Having broken a call into fragments, the system can analyze the sequence and duration of the fragments. By way of example, for each fragment, some embodiments can determine one or more of the following:
- i) which party is speaking (customer or agent);
- ii) which party spoke in the previous fragment;
- iii) which party speaks in the next fragment;
- iv) the delay between the previous fragment and this one;
- v) the delay between this fragment and the next;
- vi) a link to the previous fragment;
- vii) a link to the next fragment;
- viii) a transcript of the words and/or phonemes contained within the fragment—determined by phonetic analysis using a phonetic analyzer and/or speech recognition analysis using a speech recognition engine;
- ix) a time sequence of the amplitude of the audio of the speaking party throughout the fragment;
- x) an estimate of periods of loud speech or shouting. This may be determined by the fact that the audio level clipped as well as or instead of exceeded a specified level or relative level compared to the call as a whole or the level of audio from the other party;
- xi) the time from the start of the call to the start of this fragment;
- xii) the duration of this fragment; and
- xiii) the time from this fragment to the end of the call.
In some embodiments, statistics of the call can be deduced from the individual call fragment data. These may include one or more of:
- i) number of call fragments;
- ii) number of times the speaker changed;
- iii) average duration of customer speaking;
- iv) average duration of agent speaking;
- v) percentage of total talk time that agent spoke;
- vi) percentage of total talk time that customer spoke;
- vii) percentage of total call time during which neither party spoke;
- viii) percentage of time that both parties spoke;
- ix) maximum duration of “interruptions”—defined for example, as periods of greater than 1 second during which both parties talked; and
- x) emotion indication—for example, pitch values and/or trends throughout the call.
As mentioned above, a communication analyzer can automatically assess quality of a communication session by assessing quality of at least some of its fragments. In order to accomplish quality assessment, various techniques can be used. By way of example, fragment training can be used, in which manual scoring is applied to one or more fragments and then the system applies comparable scoring to fragments that are evaluated to be similar.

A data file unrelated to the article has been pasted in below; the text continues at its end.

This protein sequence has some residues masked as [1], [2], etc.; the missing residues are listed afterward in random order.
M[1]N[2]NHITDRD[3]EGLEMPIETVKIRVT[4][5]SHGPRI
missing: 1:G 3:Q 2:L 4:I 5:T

In this regard, in some embodiments, individual fragments or sequences of two or more successive fragments are presented to the user of the system, typically with a clear indication of which party is speaking and the delay between the two fragments. The user listens to some or all of the fragments and then indicates, such as via a form on a screen provided by a scoring analyzer, whether the fragments relate to a good, bad or “indifferent” interaction, for example. In many cases, the isolated fragments will not indicate a particularly good or bad experience but in a small percentage of cases such fragments can indicate a particularly good or bad experience. By way of example, a long delay between two successive fragments can be considered “bad” but in other cases, the words uttered, the tone or volume of the utterance may indicate a good or bad experience. This manual (human) assessment of the quality of the fragment sequence can be stored and used to drive machine learning algorithms.
In some embodiments, in contrast to a scoring of good, bad or indifferent, a continuous scale (e.g., 0-10 rating) can be used. Additionally, multiple criteria may be presented, each of which the user can choose to provide feedback on, such as “Customer empathy” and “Persuasiveness” for example. In many cases, any particular fragment or fragment pair will not be particularly good or bad but as long as those cases that are at one extreme or the other are identified, the system will receive valuable input.
In many cases, however, the fragments presented to the user may not show anything significant but may indicate that the previous or next fragments may provide more valuable input. Because of this, the user may be presented with controls that allow the user to play the previous and/or next fragment. Thus, the user can provide feedback on those fragments and/or move on to the next or previous fragment.